28 February 2017

a possible variant of the CIS-48 OFDM modem

This signal was copied on 9905.0 KHz/USB at 0922 UTC 22 February, although the poor quality of the recording (it mostly depends on the signal weakness) some interesting characteristics can be obtained from its analysis.
Once the signal has been processed with a pass-band filter, the spectrum reveals the presence of 48 tones (Fig. 1) which are confirmed by the SA-OFDM module: in particular the 48 tones are 62.5 Hz spaced and are keyed at a symbol rate of 50 symbols/sec (Fig. 2); the "magic K" value is very good, ie 1/4, meaning a quite consistent result.

Fig. 1
Fig. 2
The poor quality of this sample does not allow to detect what kind of modulation is used in the channels (possibly 4-ary?) anyway it's possible to see that a special/service symbol, consisting of a certain combination of used/unused & modulated/unmodulated tones, is sent each 102 symbols (Fig. 3):

Fig. 3
The body of the signal is preceeded and followed by 6 tones, the initial ones are modulated with BPSK at 100 symbols/sec (Fig. 4)

Fig. 4
The CIS-48 OFDM modem is mentioned several times in radioscanner.ru forum and my friend KarapuZ, who helped in the identification, addressed me to one of his posts just related to CIS-48:
From these readings I may understand that some variants of this modem are on-air and most likely this is one of these: better and further recordings just of this signal, as well as your comments, would be needed.


25 February 2017

a new S4285-like waveform (most likely a new Iraqi waveform)

The signal appears on-air as a PSK-8 modulation of a 1800Hz single tone, symbols rate is the quite usual 2400 Baud (Fig. 1). ACF is 120 msec, that makes 288 PSK-8 symbols per frame or a 864-bit length period (Fig. 2).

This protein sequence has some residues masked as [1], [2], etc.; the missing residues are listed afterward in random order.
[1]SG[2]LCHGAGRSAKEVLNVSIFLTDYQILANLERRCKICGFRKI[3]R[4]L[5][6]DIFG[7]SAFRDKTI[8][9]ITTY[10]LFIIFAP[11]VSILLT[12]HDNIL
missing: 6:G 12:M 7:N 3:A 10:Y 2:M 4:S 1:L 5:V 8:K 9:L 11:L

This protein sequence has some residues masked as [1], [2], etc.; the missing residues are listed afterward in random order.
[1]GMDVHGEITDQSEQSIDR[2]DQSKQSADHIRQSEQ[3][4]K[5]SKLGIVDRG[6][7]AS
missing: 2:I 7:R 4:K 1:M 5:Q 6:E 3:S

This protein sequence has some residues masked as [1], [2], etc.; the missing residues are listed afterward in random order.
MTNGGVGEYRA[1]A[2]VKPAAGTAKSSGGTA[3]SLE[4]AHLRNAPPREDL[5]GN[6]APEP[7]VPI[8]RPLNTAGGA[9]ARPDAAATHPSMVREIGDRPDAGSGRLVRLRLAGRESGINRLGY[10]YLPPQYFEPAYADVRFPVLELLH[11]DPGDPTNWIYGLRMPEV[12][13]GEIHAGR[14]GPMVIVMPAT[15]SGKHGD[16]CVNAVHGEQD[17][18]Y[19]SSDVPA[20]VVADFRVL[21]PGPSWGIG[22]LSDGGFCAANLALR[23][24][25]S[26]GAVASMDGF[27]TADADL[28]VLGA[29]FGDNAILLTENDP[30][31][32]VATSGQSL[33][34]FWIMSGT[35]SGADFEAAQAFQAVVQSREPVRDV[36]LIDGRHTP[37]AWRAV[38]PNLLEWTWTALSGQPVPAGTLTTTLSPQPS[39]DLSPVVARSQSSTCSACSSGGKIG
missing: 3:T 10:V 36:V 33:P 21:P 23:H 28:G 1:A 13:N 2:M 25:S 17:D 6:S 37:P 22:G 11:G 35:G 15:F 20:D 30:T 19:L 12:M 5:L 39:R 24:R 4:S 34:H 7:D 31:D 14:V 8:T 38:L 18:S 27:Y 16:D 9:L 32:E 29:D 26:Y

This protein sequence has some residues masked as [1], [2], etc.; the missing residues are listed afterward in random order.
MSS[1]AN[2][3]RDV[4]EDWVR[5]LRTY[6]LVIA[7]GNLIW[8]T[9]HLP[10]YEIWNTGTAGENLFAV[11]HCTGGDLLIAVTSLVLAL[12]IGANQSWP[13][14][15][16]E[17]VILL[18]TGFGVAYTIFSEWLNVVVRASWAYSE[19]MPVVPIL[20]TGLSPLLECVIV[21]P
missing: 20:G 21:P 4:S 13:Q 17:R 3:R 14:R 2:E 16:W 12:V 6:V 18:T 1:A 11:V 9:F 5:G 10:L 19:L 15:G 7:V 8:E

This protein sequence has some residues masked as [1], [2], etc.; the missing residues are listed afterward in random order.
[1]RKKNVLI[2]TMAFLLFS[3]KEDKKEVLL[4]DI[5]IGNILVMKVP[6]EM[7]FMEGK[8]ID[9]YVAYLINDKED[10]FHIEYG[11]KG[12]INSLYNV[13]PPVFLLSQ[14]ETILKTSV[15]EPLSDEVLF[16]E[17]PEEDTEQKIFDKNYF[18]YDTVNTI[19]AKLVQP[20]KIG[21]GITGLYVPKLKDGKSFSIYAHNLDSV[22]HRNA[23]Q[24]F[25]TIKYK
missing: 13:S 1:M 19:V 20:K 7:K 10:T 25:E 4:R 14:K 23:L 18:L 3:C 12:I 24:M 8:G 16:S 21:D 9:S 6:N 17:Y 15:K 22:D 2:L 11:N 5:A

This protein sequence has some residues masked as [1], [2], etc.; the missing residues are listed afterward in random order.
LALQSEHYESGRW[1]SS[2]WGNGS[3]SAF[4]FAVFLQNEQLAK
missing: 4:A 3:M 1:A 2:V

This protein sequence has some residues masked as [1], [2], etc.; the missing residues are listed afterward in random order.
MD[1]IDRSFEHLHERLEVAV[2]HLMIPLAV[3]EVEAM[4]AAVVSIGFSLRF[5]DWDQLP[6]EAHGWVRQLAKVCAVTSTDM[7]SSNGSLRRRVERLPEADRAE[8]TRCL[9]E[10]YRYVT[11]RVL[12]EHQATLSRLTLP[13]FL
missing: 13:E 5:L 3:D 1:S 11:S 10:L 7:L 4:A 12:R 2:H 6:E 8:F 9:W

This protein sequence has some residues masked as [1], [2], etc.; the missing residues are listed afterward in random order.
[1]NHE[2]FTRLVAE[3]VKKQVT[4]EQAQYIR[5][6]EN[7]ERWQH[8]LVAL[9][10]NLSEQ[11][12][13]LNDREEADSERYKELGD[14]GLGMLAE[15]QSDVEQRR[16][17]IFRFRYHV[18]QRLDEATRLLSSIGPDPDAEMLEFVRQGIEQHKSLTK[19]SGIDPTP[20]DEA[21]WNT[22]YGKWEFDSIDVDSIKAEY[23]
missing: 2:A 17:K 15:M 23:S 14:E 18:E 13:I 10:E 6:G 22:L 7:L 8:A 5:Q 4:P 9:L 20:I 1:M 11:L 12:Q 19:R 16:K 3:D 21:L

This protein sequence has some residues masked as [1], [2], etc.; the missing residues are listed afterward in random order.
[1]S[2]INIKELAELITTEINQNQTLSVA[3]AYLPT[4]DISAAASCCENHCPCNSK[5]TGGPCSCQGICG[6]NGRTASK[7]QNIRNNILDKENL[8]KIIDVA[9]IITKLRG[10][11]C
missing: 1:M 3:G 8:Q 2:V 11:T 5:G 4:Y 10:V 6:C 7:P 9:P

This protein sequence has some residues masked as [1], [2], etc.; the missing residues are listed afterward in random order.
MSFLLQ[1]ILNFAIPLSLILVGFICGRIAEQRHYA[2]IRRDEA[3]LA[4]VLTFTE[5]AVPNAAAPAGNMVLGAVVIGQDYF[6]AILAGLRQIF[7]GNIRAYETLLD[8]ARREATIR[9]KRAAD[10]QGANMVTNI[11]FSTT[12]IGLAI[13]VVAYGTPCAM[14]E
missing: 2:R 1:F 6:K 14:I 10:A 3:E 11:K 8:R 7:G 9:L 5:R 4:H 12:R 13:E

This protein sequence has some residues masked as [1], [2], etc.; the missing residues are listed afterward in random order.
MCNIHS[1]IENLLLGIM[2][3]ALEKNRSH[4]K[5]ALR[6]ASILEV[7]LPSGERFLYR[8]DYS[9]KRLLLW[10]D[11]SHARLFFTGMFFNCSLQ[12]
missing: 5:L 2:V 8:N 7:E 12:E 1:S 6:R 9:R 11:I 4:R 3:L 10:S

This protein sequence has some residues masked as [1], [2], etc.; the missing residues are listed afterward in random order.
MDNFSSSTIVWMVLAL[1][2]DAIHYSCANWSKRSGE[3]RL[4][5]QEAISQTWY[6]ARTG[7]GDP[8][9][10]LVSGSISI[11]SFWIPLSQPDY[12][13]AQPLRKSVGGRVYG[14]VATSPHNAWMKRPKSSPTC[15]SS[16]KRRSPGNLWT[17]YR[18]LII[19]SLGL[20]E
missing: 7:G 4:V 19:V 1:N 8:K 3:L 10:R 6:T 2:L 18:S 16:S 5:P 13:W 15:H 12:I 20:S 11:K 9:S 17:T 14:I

Fig. 1
Fig. 2
The structure of the frame resembles the well-known Stanag-4285 waveform: the initial 63 symbols preamble is followed by four data blocks, each block consisting of 51 unknown symbols (user data) and 7 known symbols (mini-probe); the last block is transmitted w/out the miniprobe (Fig. 3). As said, each frame is transmitted each 120 mesc.
Looking at the constellation, the two pronounced points lead to think to a BPSK modulated preamble which is probably not scrambled (just as in Stanag-4285) and use Walsh modulation (Fig. 4).

Fig. 3
Fig. 4

The recording was sent me by KarapuZ and his friends, translators have identified the language as Iraqi (sometimes voice comms were copied in between the data exchanges) and are inclined to think  to marine coast stations. Transmissions were copied on several USB frequencies such as 7997.0, 8228.0, 8250.0, 8458.0, 8613.0, 17380.0,...

24 February 2017

chasing HAARP

photo from Chris Allen twitter account
On 19-22 February, scientists used the HAARP (High-frequency Active Auroral Research Program) research instrument to conduct multiple experiments, including the so-called "Luxembourg Broadcast" and creation of "Artificial  Aurora". Radio listeners  were able to tune HAARP radio transmissions in real time by following Chris Fallen, Assistant Research Professor in the Space Physics Group at UAF, on twitter during his experiments at HAARP.